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Navy Airship Gets New Colors
The U.S. Navy MZ-3A manned airship advanced flying laboratory has new markings and colors. The new colors celebrate the Centennial of Naval Aviation.
Historic Hangar One at Joint Base McGuire-Dix-Lakehurst, N.J., was the setting where Navy officials re-dedicated the only airship currently in Navy active flying service this week. Lakehurst was the site where the Navy’s old lighter-than air-program operated from 1921 to 1962.
The MZ-3A is used as a testbed for Intelligence, Surveillance and Reconnaissance (ISR) sensors requiring a stable and vibration free testing environment. The Navy used the MZ-3A to help during the Deepwater Horizon oil spill recovery operation from March, 2010 to July, 2010. The airship and crew operated out of Jack Edwards National Airport in Gulf Shores, Ala., transporting the U.S. Coast Guard investigating the waters over the Gulf of Mexico. Observers report excellent results when searching vast areas like the Gulf due to the slow travel speed of the airship.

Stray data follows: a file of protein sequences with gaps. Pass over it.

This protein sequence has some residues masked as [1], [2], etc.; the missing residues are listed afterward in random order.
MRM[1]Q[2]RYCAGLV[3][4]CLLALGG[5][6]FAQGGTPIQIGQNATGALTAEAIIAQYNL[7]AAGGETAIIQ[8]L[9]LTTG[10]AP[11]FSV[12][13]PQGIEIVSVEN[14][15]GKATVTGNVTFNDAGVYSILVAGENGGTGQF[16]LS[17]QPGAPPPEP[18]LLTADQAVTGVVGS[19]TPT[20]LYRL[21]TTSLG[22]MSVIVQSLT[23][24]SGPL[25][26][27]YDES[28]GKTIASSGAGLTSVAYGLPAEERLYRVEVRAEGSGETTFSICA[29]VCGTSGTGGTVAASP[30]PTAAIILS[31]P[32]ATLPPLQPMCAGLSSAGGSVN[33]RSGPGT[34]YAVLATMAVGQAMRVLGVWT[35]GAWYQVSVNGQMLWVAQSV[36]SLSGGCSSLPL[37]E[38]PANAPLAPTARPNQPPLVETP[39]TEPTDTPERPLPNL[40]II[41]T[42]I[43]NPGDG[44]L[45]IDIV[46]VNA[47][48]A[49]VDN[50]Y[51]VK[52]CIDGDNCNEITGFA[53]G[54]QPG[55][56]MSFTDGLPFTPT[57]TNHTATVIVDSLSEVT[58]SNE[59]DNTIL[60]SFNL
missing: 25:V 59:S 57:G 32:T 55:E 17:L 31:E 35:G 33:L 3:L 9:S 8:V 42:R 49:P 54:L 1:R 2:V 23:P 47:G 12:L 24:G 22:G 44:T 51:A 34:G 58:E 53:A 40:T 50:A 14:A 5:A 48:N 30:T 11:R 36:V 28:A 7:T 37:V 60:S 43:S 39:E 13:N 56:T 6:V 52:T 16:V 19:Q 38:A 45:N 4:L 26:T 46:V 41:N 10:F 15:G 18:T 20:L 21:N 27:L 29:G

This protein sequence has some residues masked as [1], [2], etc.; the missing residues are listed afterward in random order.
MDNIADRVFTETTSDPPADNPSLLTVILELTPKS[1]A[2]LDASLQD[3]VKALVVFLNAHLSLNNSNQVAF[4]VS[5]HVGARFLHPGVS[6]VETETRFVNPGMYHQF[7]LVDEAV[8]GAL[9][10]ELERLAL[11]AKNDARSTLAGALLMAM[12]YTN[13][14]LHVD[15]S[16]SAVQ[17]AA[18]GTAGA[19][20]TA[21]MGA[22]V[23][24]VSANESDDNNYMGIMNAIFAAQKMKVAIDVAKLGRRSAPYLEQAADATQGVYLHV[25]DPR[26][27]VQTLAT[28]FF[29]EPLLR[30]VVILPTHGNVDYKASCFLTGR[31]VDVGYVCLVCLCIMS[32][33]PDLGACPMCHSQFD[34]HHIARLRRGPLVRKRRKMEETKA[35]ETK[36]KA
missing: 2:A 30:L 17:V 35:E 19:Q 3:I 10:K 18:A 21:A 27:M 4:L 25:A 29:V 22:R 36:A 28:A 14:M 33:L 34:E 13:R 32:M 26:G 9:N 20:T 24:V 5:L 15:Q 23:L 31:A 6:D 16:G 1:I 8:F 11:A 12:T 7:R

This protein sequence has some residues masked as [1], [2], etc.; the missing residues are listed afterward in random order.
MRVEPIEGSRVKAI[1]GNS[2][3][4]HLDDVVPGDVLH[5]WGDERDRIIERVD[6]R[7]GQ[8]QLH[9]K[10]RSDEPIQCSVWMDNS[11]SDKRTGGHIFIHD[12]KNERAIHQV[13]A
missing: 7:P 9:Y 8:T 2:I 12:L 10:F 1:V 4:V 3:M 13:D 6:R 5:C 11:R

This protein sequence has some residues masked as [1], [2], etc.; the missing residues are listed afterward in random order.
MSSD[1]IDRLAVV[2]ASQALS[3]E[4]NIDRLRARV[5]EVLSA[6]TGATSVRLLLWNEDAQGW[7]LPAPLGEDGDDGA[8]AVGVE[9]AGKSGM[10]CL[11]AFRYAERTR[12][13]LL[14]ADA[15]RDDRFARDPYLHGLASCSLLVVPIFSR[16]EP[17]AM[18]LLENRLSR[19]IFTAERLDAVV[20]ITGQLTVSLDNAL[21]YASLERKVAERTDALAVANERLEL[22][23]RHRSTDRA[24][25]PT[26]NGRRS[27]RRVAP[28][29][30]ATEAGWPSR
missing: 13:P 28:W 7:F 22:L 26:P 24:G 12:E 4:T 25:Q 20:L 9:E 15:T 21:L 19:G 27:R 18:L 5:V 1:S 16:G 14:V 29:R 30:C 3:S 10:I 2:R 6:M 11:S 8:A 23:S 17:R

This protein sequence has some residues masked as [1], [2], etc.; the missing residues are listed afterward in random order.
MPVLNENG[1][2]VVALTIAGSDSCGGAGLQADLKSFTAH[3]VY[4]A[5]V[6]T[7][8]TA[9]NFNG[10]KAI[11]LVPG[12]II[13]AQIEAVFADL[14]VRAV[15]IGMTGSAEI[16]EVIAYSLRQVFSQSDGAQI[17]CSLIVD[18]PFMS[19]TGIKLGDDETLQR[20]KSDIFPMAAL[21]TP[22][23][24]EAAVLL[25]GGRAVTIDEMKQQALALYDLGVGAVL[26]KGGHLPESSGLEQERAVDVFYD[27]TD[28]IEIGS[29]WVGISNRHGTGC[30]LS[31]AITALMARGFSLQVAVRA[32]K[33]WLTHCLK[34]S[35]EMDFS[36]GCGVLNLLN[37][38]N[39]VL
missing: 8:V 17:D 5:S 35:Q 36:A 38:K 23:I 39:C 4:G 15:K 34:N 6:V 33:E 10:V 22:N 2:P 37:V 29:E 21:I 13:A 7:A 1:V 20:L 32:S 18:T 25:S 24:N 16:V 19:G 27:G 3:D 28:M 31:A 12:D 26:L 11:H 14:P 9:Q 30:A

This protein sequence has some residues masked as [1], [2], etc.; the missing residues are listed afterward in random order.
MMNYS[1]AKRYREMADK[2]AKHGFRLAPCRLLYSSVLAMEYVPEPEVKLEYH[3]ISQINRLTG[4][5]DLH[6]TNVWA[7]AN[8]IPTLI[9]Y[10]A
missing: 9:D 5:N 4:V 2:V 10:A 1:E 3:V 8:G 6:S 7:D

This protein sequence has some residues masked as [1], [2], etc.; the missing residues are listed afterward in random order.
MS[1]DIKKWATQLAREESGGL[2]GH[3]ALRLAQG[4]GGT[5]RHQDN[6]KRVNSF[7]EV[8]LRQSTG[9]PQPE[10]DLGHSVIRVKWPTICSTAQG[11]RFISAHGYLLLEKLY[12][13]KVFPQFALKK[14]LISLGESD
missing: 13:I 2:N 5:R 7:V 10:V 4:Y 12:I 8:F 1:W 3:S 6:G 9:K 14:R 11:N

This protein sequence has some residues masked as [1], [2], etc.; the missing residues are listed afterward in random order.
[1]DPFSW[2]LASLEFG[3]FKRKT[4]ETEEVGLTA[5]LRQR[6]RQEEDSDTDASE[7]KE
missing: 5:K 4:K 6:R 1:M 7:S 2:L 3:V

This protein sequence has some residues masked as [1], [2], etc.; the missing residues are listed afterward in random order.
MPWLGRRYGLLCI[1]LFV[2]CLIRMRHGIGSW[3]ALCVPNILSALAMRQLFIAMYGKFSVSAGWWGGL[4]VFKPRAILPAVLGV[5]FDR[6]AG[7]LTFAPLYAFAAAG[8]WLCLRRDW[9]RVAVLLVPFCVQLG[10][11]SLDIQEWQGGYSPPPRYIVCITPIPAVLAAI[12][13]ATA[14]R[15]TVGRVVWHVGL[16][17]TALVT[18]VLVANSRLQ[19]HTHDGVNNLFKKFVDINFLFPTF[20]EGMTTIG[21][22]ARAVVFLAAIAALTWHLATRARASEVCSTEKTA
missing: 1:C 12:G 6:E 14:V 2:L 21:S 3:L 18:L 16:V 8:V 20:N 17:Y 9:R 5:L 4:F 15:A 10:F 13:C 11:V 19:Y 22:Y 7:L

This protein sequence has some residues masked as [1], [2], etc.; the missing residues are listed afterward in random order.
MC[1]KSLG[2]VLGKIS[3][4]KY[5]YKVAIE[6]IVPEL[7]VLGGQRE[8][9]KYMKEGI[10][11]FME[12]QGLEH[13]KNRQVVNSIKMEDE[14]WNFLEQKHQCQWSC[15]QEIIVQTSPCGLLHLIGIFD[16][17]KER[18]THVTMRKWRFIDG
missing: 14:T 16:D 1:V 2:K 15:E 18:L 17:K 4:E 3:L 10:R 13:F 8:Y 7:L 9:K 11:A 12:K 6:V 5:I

“Airships also bring affordability to testing,” said Steve Huett, program manager for the MZ-3A. “You can operate an airship for 40 percent of the cost of fixed-wing aircraft or helicopters.”
The airship is assigned to Naval Research Laboratory Military Support Division Scientific Development Squadron ONE (VXS-1). The Navy Airship Program is managed by the Naval Air Warfare Center Aircraft Division. Both organizations are at Naval Air Station Patuxent River, Md.
Integrated Systems Solutions, Inc. is the contractor responsible for maintaining and operating the airship in many locations throughout the country.
The MZ-3A is 178 feet long, capable of flying up to 9,500 feet and cruises at 45 knots. The ship is fitted with two Lycoming engines and has space for one pilot and nine passengers.
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